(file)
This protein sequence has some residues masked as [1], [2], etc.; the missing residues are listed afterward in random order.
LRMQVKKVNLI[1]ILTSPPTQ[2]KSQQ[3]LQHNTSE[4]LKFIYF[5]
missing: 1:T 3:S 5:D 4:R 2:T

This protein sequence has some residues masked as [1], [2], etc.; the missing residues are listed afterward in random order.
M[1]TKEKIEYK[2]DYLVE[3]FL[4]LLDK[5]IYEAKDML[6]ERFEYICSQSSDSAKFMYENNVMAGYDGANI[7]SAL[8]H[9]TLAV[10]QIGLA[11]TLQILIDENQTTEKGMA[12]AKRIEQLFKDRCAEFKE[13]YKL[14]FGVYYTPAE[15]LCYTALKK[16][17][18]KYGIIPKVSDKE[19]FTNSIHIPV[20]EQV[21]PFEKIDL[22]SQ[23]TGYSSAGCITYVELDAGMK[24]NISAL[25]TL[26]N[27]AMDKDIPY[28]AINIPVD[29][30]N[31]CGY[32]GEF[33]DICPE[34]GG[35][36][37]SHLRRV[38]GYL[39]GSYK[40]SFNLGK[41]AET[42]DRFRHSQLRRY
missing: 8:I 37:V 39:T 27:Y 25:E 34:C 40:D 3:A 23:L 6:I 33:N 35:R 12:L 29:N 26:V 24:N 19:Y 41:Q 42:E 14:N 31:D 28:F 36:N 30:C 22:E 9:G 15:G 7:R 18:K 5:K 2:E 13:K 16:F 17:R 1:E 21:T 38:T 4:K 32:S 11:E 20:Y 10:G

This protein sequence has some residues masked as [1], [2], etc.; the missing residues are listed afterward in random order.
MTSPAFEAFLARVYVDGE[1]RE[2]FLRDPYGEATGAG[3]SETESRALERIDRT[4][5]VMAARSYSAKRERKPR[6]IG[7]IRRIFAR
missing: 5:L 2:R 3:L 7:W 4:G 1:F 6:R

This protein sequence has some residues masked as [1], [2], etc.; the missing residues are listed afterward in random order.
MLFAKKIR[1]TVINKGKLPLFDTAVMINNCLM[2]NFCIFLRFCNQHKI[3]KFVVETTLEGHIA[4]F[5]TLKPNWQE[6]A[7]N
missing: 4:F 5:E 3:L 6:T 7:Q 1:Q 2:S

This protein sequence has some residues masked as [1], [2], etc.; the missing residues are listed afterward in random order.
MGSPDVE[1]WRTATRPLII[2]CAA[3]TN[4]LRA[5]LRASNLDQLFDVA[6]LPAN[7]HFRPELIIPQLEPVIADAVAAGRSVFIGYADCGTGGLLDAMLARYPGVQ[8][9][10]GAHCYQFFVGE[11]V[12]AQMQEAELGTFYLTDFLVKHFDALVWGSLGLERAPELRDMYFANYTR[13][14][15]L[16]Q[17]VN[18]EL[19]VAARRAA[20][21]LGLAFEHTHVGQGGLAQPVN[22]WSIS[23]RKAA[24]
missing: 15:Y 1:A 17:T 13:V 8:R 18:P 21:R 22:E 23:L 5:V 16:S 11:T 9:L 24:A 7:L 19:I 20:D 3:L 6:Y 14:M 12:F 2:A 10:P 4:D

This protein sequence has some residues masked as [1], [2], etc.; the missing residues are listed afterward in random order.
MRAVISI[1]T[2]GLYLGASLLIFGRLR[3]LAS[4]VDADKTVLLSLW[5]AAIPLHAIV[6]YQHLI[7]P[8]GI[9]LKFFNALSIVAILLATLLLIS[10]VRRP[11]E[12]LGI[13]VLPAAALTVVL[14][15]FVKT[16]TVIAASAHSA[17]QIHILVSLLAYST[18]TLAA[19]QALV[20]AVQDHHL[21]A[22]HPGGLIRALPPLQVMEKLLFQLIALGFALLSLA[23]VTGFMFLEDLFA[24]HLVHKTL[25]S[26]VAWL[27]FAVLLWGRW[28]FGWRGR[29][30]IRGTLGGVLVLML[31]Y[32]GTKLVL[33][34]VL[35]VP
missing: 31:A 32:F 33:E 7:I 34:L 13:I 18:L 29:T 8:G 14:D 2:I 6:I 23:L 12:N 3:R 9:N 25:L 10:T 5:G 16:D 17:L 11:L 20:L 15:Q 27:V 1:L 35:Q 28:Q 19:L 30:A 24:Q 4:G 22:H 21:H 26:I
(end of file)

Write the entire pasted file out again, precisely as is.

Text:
This protein sequence has some residues masked as [1], [2], etc.; the missing residues are listed afterward in random order.
LRMQVKKVNLI[1]ILTSPPTQ[2]KSQQ[3]LQHNTSE[4]LKFIYF[5]
missing: 1:T 3:S 5:D 4:R 2:T

This protein sequence has some residues masked as [1], [2], etc.; the missing residues are listed afterward in random order.
M[1]TKEKIEYK[2]DYLVE[3]FL[4]LLDK[5]IYEAKDML[6]ERFEYICSQSSDSAKFMYENNVMAGYDGANI[7]SAL[8]H[9]TLAV[10]QIGLA[11]TLQILIDENQTTEKGMA[12]AKRIEQLFKDRCAEFKE[13]YKL[14]FGVYYTPAE[15]LCYTALKK[16][17][18]KYGIIPKVSDKE[19]FTNSIHIPV[20]EQV[21]PFEKIDL[22]SQ[23]TGYSSAGCITYVELDAGMK[24]NISAL[25]TL[26]N[27]AMDKDIPY[28]AINIPVD[29][30]N[31]CGY[32]GEF[33]DICPE[34]GG[35][36][37]SHLRRV[38]GYL[39]GSYK[40]SFNLGK[41]AET[42]DRFRHSQLRRY
missing: 8:I 37:V 39:T 27:Y 25:E 34:C 40:D 3:A 23:L 6:I 33:N 35:R 12:L 29:N 26:V 24:N 19:Y 41:Q 42:E 14:N 31:D 28:F 36:N 30:C 22:E 9:G 15:G 7:R 18:K 5:K 2:E 13:K 16:F 17:R 1:E 21:T 38:T 4:K 32:S 11:E 20:Y 10:G

This protein sequence has some residues masked as [1], [2], etc.; the missing residues are listed afterward in random order.
MTSPAFEAFLARVYVDGE[1]RE[2]FLRDPYGEATGAG[3]SETESRALERIDRT[4][5]VMAARSYSAKRERKPR[6]IG[7]IRRIFAR
missing: 5:L 2:R 3:L 7:W 4:G 1:F 6:R

This protein sequence has some residues masked as [1], [2], etc.; the missing residues are listed afterward in random order.
MLFAKKIR[1]TVINKGKLPLFDTAVMINNCLM[2]NFCIFLRFCNQHKI[3]KFVVETTLEGHIA[4]F[5]TLKPNWQE[6]A[7]N
missing: 4:F 5:E 3:L 6:T 7:Q 1:Q 2:S

This protein sequence has some residues masked as [1], [2], etc.; the missing residues are listed afterward in random order.
MGSPDVE[1]WRTATRPLII[2]CAA[3]TN[4]LRA[5]LRASNLDQLFDVA[6]LPAN[7]HFRPELIIPQLEPVIADAVAAGRSVFIGYADCGTGGLLDAMLARYPGVQ[8][9][10]GAHCYQFFVGE[11]V[12]AQMQEAELGTFYLTDFLVKHFDALVWGSLGLERAPELRDMYFANYTR[13][14][15]L[16]Q[17]VN[18]EL[19]VAARRAA[20][21]LGLAFEHTHVGQGGLAQPVN[22]WSIS[23]RKAA[24]
missing: 15:Y 1:A 17:T 13:V 8:R 18:P 21:R 22:E 23:L 5:V 16:S 11:T 9:L 24:A 7:L 19:I 20:D 3:L 6:Y 14:M 12:F 2:A 10:P 4:D

This protein sequence has some residues masked as [1], [2], etc.; the missing residues are listed afterward in random order.
MRAVISI[1]T[2]GLYLGASLLIFGRLR[3]LAS[4]VDADKTVLLSLW[5]AAIPLHAIV[6]YQHLI[7]P[8]GI[9]LKFFNALSIVAILLATLLLIS[10]VRRP[11]E[12]LGI[13]VLPAAALTVVL[14][15]FVKT[16]TVIAASAHSA[17]QIHILVSLLAYST[18]TLAA[19]QALV[20]AVQDHHL[21]A[22]HPGGLIRALPPLQVMEKLLFQLIALGFALLSLA[23]VTGFMFLEDLFA[24]HLVHKTL[25]S[26]VAWL[27]FAVLLWGRW[28]FGWRGR[29][30]IRGTLGGVLVLML[31]Y[32]GTKLVL[33][34]VL[35]VP
missing: 31:A 32:F 33:E 7:I 34:L 13:I 18:L 29:T 8:G 14:D 2:I 6:I 23:L 12:N 3:R 9:N 25:L 10:T 5:G 16:D 17:L 11:L 20:L 15:Q 27:V 1:L 35:Q 28:Q 19:L 30:A 24:Q 4:G 22:H 21:H 26:I